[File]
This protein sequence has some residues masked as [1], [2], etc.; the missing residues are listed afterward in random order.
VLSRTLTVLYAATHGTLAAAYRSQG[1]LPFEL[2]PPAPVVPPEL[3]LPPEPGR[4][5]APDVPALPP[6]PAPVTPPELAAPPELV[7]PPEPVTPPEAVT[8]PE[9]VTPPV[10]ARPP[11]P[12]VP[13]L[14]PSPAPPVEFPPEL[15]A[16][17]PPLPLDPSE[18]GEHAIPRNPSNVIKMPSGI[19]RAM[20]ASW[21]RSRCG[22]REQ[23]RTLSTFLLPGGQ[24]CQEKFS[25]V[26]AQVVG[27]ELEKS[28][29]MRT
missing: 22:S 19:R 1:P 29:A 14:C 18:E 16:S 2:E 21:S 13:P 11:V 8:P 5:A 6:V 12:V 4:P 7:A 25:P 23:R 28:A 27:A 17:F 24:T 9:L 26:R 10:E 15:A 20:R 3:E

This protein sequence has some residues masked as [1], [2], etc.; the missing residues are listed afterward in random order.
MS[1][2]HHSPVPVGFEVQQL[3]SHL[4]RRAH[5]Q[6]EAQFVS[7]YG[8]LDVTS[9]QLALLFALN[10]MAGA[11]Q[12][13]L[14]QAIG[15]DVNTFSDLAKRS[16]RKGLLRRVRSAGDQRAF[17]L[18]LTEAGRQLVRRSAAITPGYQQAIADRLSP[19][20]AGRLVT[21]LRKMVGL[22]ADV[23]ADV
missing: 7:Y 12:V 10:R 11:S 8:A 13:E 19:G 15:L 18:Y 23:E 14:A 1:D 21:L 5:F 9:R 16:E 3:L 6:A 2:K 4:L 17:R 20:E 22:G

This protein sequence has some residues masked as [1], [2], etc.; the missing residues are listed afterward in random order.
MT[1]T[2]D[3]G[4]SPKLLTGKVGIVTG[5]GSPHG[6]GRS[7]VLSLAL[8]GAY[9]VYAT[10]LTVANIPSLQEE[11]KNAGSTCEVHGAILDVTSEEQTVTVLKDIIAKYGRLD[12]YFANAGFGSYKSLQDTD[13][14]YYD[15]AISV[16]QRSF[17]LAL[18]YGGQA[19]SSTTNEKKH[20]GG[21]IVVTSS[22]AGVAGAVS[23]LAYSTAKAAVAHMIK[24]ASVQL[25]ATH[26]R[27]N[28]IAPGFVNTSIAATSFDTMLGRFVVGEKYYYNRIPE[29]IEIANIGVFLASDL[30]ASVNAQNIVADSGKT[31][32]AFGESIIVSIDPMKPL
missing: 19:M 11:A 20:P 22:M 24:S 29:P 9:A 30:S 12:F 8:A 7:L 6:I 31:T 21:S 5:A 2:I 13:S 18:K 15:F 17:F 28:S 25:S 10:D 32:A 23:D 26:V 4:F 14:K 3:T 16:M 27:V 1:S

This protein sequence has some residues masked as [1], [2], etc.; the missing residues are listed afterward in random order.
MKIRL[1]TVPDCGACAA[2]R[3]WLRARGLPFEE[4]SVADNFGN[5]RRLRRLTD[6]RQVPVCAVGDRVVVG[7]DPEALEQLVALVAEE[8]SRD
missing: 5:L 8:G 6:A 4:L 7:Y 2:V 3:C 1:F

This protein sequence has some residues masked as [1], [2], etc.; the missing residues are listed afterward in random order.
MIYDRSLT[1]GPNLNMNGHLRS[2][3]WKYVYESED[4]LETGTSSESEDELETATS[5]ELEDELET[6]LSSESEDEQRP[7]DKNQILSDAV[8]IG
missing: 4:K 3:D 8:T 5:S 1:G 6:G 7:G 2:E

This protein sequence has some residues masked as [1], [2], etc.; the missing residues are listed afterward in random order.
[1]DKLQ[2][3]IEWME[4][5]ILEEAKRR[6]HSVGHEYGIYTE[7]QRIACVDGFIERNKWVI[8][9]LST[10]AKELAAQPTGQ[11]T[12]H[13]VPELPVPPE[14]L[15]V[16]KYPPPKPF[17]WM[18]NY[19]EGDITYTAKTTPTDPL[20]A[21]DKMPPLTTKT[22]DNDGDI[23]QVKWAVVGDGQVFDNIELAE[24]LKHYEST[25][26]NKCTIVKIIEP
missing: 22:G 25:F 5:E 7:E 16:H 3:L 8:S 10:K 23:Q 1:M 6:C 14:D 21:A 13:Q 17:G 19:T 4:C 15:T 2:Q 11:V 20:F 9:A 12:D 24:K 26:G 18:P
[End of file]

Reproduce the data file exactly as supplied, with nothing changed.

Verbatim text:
This protein sequence has some residues masked as [1], [2], etc.; the missing residues are listed afterward in random order.
VLSRTLTVLYAATHGTLAAAYRSQG[1]LPFEL[2]PPAPVVPPEL[3]LPPEPGR[4][5]APDVPALPP[6]PAPVTPPELAAPPELV[7]PPEPVTPPEAVT[8]PE[9]VTPPV[10]ARPP[11]P[12]VP[13]L[14]PSPAPPVEFPPEL[15]A[16][17]PPLPLDPSE[18]GEHAIPRNPSNVIKMPSGI[19]RAM[20]ASW[21]RSRCG[22]REQ[23]RTLSTFLLPGGQ[24]CQEKFS[25]V[26]AQVVG[27]ELEKS[28][29]MRT
missing: 22:S 19:R 1:P 29:A 14:C 18:E 16:S 2:E 21:S 13:P 11:V 8:P 5:A 6:V 12:V 4:P 7:A 25:P 23:R 28:A 27:A 17:F 24:T 9:L 26:R 10:E 15:A 20:R 3:E

This protein sequence has some residues masked as [1], [2], etc.; the missing residues are listed afterward in random order.
MS[1][2]HHSPVPVGFEVQQL[3]SHL[4]RRAH[5]Q[6]EAQFVS[7]YG[8]LDVTS[9]QLALLFALN[10]MAGA[11]Q[12][13]L[14]QAIG[15]DVNTFSDLAKRS[16]RKGLLRRVRSAGDQRAF[17]L[18]LTEAGRQLVRRSAAITPGYQQAIADRLSP[19][20]AGRLVT[21]LRKMVGL[22]ADV[23]ADV
missing: 7:Y 12:V 10:R 11:S 8:A 13:E 19:G 15:L 18:Y 23:E 14:A 1:D 21:L 5:F 9:R 16:E 3:L 6:A 2:K 4:L 17:R 20:E 22:G

This protein sequence has some residues masked as [1], [2], etc.; the missing residues are listed afterward in random order.
MT[1]T[2]D[3]G[4]SPKLLTGKVGIVTG[5]GSPHG[6]GRS[7]VLSLAL[8]GAY[9]VYAT[10]LTVANIPSLQEE[11]KNAGSTCEVHGAILDVTSEEQTVTVLKDIIAKYGRLD[12]YFANAGFGSYKSLQDTD[13][14]YYD[15]AISV[16]QRSF[17]LAL[18]YGGQA[19]SSTTNEKKH[20]GG[21]IVVTSS[22]AGVAGAVS[23]LAYSTAKAAVAHMIK[24]ASVQL[25]ATH[26]R[27]N[28]IAPGFVNTSIAATSFDTMLGRFVVGEKYYYNRIPE[29]IEIANIGVFLASDL[30]ASVNAQNIVADSGKT[31][32]AFGESIIVSIDPMKPL
missing: 19:M 11:A 20:P 22:M 24:S 29:P 9:A 30:S 12:F 8:A 7:L 6:I 31:T 21:S 5:A 2:I 13:S 18:K 15:F 17:F 28:S 25:S 10:D 32:A 23:D 26:V 4:F 14:K 3:T 16:M 27:V 1:S

This protein sequence has some residues masked as [1], [2], etc.; the missing residues are listed afterward in random order.
MKIRL[1]TVPDCGACAA[2]R[3]WLRARGLPFEE[4]SVADNFGN[5]RRLRRLTD[6]RQVPVCAVGDRVVVG[7]DPEALEQLVALVAEE[8]SRD
missing: 5:L 8:G 6:A 4:L 7:Y 2:V 3:C 1:F

This protein sequence has some residues masked as [1], [2], etc.; the missing residues are listed afterward in random order.
MIYDRSLT[1]GPNLNMNGHLRS[2][3]WKYVYESED[4]LETGTSSESEDELETATS[5]ELEDELET[6]LSSESEDEQRP[7]DKNQILSDAV[8]IG
missing: 4:K 3:D 8:T 5:S 1:G 6:G 7:G 2:E

This protein sequence has some residues masked as [1], [2], etc.; the missing residues are listed afterward in random order.
[1]DKLQ[2][3]IEWME[4][5]ILEEAKRR[6]HSVGHEYGIYTE[7]QRIACVDGFIERNKWVI[8][9]LST[10]AKELAAQPTGQ[11]T[12]H[13]VPELPVPPE[14]L[15]V[16]KYPPPKPF[17]WM[18]NY[19]EGDITYTAKTTPTDPL[20]A[21]DKMPPLTTKT[22]DNDGDI[23]QVKWAVVGDGQVFDNIELAE[24]LKHYEST[25][26]NKCTIVKIIEP
missing: 22:G 25:F 5:E 7:E 16:H 3:L 8:S 10:K 23:Q 1:M 6:C 14:D 21:A 13:Q 17:G 19:T 4:C 15:T 2:Q 11:V 20:F 9:A 12:D 24:K 26:G 18:P